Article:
The Perseverance of Italian Americans in Sports BY bobby vithanage

Following the Risorgimento movement and the Italian Unification of 1861 over 20 million Italians left Italy. "Between around 1880 and 1924, more than four million Italians immigrated to the United States, half of them between 1900 and 1910 alone—the majority fleeing grinding rural poverty in Southern Italy and Sicily. Today, Americans of Italian ancestry are the nation's fifth-largest ethnic group." (PBS). Italians living in Southern Italy struggled to survive and with little to no options left in Italy, many turned to the Americas and other parts of the world for prosperity and security but only to be met with more adversity and discrimination on arrival.

Italians constantly faced discriminations when they first came to the United States even though they were classified by the Americans as "White on arrival". Italians, “[They] were so securely white, in fact, that Italians themselves rarely had to aggressively assert the point.” (Guglielmo 30). Yet italians still faced discrimination whether it was in the workplace, school or walking down the street. Many early Italian Americans did not speak of the discrimination but instead, "they got on with what had to be done, considered talk a waste of time and energy, and didn't like to admit there mistreated even though they were: they called what happened to them, when they talked about, la miseria, as if their plight were something that had happened to them rather than something that was done to them." (DeSalvo 19). Italians don't like to lose or admit defeat and that passion fueled Italians that were faced with adversity; they knew they could rely on the family unit and community to support them through any struggle they faced. The strong cohesive support unit created by the Italian community helped Italians persevere and push through the struggle to provide a better life for the next generation.

VINCE LOMBARDI (1913-1970)

Perfection is not attainable, but if we chase perfection we can catch excellence. -Vince Lombardi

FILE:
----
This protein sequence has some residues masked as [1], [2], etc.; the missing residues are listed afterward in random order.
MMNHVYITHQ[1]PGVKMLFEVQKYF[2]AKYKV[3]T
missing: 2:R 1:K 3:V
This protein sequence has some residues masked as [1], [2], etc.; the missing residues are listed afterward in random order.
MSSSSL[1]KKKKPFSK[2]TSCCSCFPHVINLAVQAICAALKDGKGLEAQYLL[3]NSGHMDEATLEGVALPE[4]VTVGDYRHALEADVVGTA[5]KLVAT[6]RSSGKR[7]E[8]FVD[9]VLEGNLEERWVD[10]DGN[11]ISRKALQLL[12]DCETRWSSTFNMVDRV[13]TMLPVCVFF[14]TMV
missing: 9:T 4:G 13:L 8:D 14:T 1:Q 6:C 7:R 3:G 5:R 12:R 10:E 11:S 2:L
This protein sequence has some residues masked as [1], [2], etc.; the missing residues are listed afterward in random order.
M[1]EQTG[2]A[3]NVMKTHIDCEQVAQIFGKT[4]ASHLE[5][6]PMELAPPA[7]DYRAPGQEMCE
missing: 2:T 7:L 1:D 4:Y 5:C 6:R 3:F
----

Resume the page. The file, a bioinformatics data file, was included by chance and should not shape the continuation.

An Italian American and an all-time Hall of Fame great, Vince Lombardi, was raised by second generation Italian-American immigrant parents in Brooklyn, New York. Both of Lombardi's grandparents are from Southern Italy and settled in Brooklyn, New York where his maternal grandfather started a barbershop that thrived even during the Great Depression and his father, Harry Lombardi, opened a butcher shop in the meatpacking district where Vince spent a great deal of time helping his father. It was in this butcher shop where Harry Lombardi engraved the virtue of hard work and perseverance into the young mind of Vince Lombardi. Raising five children, the Lombardi parents were extremely involved in the lives of their children. Weekly mass was mandatory for all the Lombardi's and in fact Vince planned to join the priesthood following high school but decided against it to pursue his passion for football. Lombardi accepted a scholarship offer to play football at Fordham University (O'Brien). After graduating from Fordham University in 1937, Vince was unsure what path he wanted to take in life. He spent time trying out semi-professional football, working as a debt collector, even tried out law school for a semester. But what he really wanted was to marry his girlfriend and start a family but his father did not support it because he emphasized the need for a job that could support another person let alone a whole family. (Maraniss). Even after college Vince's father continued to play an influential role in his life. His desire to start and support a family pushed Lombardi to get a job as an assistant football coach at St. Cecilia's High School in New Jersey where he spent 8 years coaching and teaching. Following his high school coaching stint he went back to coach at Fordham. That job led him to West Point which then landed him another assistant coaching job for the New York Giants. Lombardi was worried his Italian heritage would hurt his chances of getting a head coaching job. He applied to several head coaching jobs and in many cases he never received a reply, but he remained steadfast and committed. Finally in 1959, Vince Lombardi accepted a head coaching job for the Green Bay Packers; an extremely fragile franchise team that previously went 1-10-1. The future of the organization was very unclear before Lombardi's arrival but following his first year as head coach he pushed the team to a 7-5 season earning Lombardi Coach of the Year award in his first season. Lombardi went on to win 5 championships in his 7 season coaching stint with the Green Bay Packers. He is considered the greatest coach ever; Lombardi will go down as an all time great in all sports. The Super Bowl trophy, also known as the Vince Lombardi trophy represents more than just a win or a winning season but it is a symbol of persevering through adversity because, "It's not whether you get knocked down, it's whether you get up." - Vince Lombardi